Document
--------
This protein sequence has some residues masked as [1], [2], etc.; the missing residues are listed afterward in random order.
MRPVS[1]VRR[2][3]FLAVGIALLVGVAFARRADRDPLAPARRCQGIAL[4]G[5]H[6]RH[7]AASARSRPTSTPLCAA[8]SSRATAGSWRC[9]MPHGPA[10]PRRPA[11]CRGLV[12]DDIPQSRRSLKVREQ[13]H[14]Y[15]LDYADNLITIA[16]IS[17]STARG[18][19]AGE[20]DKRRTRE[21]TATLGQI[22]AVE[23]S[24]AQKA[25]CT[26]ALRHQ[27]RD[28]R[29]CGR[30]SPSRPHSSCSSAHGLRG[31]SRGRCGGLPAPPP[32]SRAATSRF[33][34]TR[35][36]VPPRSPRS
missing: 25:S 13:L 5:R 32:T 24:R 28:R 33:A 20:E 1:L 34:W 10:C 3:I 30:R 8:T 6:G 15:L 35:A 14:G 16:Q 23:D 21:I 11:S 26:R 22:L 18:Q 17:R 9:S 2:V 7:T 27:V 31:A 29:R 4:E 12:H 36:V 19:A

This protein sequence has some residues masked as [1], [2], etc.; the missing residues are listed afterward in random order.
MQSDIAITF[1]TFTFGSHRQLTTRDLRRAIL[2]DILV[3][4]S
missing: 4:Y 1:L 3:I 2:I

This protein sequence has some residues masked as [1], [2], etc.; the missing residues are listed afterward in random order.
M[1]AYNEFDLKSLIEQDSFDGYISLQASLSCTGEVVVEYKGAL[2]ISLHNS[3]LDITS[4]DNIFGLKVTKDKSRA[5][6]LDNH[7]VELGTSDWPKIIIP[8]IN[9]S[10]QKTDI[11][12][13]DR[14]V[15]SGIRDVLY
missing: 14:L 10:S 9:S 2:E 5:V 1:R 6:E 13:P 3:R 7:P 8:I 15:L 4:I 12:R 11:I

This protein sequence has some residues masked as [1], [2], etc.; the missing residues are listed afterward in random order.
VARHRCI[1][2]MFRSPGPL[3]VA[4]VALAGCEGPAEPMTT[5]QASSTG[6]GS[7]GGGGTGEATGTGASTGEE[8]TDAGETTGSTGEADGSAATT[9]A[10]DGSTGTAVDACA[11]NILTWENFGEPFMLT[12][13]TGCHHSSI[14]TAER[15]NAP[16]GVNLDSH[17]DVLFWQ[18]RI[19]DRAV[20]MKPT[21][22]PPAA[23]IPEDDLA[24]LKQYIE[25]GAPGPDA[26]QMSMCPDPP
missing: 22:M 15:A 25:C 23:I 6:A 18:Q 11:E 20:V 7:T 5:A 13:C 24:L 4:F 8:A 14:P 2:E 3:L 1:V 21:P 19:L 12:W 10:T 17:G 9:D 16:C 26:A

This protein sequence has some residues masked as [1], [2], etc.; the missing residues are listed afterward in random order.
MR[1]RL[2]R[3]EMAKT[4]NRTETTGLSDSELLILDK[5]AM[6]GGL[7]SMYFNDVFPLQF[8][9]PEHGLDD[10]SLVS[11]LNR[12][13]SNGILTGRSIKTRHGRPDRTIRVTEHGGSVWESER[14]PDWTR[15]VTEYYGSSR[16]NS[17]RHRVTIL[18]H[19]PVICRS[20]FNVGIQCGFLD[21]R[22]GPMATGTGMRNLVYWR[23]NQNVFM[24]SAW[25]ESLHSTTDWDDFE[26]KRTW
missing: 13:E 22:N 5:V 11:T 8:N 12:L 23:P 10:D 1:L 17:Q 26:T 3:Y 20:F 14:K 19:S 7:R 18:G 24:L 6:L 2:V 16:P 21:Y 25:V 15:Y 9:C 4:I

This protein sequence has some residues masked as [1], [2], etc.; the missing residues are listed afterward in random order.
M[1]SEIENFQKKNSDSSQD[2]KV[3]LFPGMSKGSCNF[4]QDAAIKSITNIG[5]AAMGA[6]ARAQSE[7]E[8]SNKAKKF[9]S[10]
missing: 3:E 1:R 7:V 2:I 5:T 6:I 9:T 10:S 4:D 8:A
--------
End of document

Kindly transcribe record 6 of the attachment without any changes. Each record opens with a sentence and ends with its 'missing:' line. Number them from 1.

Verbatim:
This protein sequence has some residues masked as [1], [2], etc.; the missing residues are listed afterward in random order.
M[1]SEIENFQKKNSDSSQD[2]KV[3]LFPGMSKGSCNF[4]QDAAIKSITNIG[5]AAMGA[6]ARAQSE[7]E[8]SNKAKKF[9]S[10]
missing: 3:E 1:R 7:V 2:I 5:T 6:I 9:T 10:S 4:D 8:A